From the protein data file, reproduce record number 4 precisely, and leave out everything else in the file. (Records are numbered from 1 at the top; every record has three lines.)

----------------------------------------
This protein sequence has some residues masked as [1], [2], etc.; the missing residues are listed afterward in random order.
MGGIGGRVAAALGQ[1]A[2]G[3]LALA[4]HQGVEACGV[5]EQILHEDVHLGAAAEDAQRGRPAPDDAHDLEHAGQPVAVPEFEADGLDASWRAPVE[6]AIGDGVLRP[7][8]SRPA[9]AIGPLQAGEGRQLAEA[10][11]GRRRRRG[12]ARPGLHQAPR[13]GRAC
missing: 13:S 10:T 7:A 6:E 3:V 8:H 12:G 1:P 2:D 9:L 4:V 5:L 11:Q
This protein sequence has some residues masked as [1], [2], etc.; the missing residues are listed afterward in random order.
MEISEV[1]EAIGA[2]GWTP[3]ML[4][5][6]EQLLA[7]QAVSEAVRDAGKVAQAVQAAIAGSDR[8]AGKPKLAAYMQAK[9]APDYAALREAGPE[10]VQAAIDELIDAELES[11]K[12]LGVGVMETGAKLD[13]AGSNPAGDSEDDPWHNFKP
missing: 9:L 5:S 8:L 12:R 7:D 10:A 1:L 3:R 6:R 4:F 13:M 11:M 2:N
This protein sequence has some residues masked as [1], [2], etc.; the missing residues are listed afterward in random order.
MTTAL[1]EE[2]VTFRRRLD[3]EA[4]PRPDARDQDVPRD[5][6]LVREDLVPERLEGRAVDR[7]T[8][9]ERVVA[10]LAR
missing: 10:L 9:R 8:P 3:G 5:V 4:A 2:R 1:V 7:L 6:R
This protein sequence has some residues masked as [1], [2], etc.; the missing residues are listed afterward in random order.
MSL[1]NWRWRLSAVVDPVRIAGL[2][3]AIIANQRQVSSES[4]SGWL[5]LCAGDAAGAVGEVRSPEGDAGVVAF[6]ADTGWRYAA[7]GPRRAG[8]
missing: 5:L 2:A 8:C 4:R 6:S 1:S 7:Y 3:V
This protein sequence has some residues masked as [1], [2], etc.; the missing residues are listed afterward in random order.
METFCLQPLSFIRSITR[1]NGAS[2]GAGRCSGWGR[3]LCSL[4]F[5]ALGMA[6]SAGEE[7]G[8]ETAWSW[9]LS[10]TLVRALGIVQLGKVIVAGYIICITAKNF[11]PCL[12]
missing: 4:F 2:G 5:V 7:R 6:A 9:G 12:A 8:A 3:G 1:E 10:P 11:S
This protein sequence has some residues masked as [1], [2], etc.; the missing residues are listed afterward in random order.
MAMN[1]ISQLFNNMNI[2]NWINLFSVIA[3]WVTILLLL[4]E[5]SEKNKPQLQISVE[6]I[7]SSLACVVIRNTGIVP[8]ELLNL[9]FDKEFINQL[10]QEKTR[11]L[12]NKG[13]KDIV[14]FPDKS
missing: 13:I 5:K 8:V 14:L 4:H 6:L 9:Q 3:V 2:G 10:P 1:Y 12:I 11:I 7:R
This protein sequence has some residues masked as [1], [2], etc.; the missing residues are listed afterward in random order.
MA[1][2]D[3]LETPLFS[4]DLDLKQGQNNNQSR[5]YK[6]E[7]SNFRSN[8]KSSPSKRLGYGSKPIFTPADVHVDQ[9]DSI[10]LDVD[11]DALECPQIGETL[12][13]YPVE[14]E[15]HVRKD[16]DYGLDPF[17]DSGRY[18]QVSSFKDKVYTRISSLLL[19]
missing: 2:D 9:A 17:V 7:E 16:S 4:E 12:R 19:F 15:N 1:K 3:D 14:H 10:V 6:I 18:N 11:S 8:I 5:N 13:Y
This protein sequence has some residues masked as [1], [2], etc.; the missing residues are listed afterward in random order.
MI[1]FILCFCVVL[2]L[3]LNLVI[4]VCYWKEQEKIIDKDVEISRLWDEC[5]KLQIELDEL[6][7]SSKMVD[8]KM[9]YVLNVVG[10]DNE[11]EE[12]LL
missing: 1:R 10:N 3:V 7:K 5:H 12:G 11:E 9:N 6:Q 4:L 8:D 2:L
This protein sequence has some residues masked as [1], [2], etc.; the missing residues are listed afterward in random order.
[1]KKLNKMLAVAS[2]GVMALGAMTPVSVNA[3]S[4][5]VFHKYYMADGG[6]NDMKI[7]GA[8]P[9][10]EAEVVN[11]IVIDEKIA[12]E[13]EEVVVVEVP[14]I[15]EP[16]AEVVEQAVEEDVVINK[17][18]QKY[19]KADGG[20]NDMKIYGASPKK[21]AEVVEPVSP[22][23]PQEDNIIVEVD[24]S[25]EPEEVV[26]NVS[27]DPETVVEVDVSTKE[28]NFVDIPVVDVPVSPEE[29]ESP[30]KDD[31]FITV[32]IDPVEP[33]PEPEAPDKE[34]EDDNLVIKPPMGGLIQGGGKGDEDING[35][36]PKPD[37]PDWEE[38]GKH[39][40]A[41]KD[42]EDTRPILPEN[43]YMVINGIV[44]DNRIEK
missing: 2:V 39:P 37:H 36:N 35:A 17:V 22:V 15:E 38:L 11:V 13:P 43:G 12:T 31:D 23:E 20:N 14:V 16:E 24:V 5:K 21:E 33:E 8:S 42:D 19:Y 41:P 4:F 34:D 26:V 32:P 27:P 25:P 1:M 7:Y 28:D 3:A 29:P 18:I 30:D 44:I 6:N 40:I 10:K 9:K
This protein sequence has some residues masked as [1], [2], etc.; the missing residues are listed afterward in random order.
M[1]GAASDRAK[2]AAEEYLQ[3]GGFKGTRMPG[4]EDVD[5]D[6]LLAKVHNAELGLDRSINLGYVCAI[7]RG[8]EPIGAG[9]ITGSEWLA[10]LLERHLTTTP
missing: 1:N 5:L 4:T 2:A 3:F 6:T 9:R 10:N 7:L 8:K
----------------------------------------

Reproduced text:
This protein sequence has some residues masked as [1], [2], etc.; the missing residues are listed afterward in random order.
MSL[1]NWRWRLSAVVDPVRIAGL[2][3]AIIANQRQVSSES[4]SGWL[5]LCAGDAAGAVGEVRSPEGDAGVVAF[6]ADTGWRYAA[7]GPRRAG[8]
missing: 5:L 2:A 8:C 4:R 6:S 1:S 7:Y 3:V